“… your sheep, which are naturally mild, and easily kept in order, may be said now to devour men and unpeople, not only villages, but towns; for wherever it is found that the sheep of any soil yield a softer and richer wool than ordinary, there the nobility and gentry, and even those holy men, the abbots not contented with the old rents which their
farms yielded, nor thinking it enough that they, living at their ease, do no good to the public, resolve to do it hurt instead of good. They stop the course of agriculture, destroying houses and towns, reserving only the churches, and enclose grounds that they may lodge their sheep in them.” – Thomas Moore, Utopia 1516
There were a few attempts by the people to change this, most notably the Levellers and my favourites, the Diggers (mostly because the thought of little yellow diggers driven by peasants all over 17th century Britain amuses me). The Diggers believed that the “common people of England” had been robbed of their birthrights and exploited by a foreign ruling-class, wanted economic equality and a return to the ‘golden age’ before Norman invasion.
“Ooooh, all this were fields before those Normans came”
“They still are Marjorie, it’s the 17th Century”
“Yes Wilfred, but they was our fields, not that stinkin’ Lord up at the Manor”
“Grave times Marjorie, turnip?”
“That’s not your turnip anymore Wilf it belongs to the Lord”
They tried to build communal farms, putting up notices telling everyone they’d be taking over land and that anyone who wanted to join them would be fed and clothed and have beer to drink but the lords weren’t keen and destroyed them.
After feudalism, which ended in 1660 and was replaced by taxes on the land, land law goes through a few iterations most of which seem to be sorting out squabbles between the landed and then later on enshrining the ownership of land into law.
Fast forward 300 odd years to 1873 and Domesday 2: Stop moaning, peasants is published (It’s actual title is The Return of the Owners of Land – dull) this all came about because the landowners were fed up with the poor moaning about how much land they had.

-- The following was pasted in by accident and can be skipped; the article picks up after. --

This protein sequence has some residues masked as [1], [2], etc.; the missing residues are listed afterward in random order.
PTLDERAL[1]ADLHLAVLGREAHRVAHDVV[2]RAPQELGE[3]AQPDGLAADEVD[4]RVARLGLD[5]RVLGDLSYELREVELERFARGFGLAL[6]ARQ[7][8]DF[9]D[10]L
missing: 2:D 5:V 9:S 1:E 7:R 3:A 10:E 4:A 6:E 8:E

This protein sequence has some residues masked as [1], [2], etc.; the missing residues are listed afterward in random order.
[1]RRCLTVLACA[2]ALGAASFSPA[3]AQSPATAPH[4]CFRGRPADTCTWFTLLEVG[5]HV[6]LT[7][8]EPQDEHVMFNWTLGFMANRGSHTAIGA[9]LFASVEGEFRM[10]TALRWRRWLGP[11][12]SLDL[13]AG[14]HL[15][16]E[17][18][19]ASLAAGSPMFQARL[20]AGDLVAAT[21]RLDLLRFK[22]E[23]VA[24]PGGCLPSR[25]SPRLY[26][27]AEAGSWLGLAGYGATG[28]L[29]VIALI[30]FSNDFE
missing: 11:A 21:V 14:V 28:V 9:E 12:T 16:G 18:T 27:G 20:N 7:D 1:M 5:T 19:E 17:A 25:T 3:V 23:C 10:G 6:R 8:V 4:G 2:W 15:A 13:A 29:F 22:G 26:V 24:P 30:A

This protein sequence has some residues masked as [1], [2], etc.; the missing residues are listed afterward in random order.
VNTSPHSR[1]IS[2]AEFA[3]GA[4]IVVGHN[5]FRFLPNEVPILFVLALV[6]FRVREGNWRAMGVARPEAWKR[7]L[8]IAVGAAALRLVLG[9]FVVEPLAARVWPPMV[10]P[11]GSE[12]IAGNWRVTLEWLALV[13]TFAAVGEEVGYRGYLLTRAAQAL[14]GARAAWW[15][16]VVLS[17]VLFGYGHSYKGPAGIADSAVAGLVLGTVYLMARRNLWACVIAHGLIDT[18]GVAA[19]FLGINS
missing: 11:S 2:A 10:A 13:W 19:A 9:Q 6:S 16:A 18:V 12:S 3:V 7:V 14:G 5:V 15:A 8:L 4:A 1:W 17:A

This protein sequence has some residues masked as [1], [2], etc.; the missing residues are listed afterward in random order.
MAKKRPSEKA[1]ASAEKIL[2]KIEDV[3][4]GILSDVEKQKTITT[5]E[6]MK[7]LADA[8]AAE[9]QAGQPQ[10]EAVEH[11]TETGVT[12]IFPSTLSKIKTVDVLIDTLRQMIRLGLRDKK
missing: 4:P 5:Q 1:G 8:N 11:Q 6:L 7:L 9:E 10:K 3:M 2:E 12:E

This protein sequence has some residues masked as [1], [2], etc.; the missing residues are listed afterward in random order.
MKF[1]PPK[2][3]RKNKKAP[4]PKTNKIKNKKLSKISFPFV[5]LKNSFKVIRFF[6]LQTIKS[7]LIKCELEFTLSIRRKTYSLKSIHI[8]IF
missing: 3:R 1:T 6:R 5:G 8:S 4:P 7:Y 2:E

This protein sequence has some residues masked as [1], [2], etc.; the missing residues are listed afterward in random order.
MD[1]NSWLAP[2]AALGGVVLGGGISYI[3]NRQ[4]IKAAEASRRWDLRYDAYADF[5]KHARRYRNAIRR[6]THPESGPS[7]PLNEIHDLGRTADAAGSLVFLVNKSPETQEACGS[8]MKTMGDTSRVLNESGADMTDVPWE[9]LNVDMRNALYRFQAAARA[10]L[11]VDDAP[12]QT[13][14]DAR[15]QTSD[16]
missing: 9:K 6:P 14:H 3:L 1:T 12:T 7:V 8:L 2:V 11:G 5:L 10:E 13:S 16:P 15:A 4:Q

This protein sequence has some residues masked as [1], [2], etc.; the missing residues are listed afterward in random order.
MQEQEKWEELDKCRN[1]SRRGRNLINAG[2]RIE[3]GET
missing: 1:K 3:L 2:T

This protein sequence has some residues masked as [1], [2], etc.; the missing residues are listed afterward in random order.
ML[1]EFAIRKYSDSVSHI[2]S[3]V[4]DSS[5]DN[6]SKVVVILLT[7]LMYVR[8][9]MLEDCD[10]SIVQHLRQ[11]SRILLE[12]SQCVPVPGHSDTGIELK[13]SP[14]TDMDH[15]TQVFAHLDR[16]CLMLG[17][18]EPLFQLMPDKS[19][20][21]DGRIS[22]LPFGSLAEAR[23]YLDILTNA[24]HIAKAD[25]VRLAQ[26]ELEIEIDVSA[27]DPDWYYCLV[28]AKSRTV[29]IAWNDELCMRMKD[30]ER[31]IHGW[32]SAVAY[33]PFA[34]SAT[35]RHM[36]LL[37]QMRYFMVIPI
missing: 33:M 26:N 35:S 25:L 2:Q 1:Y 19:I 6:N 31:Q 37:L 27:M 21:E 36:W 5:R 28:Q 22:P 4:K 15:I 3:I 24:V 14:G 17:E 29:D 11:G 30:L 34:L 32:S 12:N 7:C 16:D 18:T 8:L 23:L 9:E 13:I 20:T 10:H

After two years of research the returns found that 1 million people owned freeholds, about 5% of the population. The ten leading Dukes in the Kingdom owned over 100,000 acres each with the Duke of Sutherland owning 1,350,000 acres. The Duke of Northumberland owned 186,000 acres then (and still owns 132,000 acres). The publication of the report wasn’t exactly what the landed had hoped for as it rather proved the point that they owned all of the land.
That is as far as we can go on the complete picture of land ownership in the UK, there has not been an audit of land in the UK since then, there have been attempts but they have been thwarted by people who do not want the poor (that’s us) to know how much the rich (that’s them) have got.
What we do know, according to Kevin Cahill’s 2002 book: Who Owns Britain and Ireland
Britain is made up of approximately 60 million acres
160,000 families (0.3% of the population) own 37 million acres
Top individual landowners
70% of the rest of us, that’s 44.8m people own rougly 3 million acres between us.
Doesn’t seem right, does it?
If you’re still awake after all of that, well done, next time I’ll try and explain exactly why this inequality is bad and why we need to do something about it.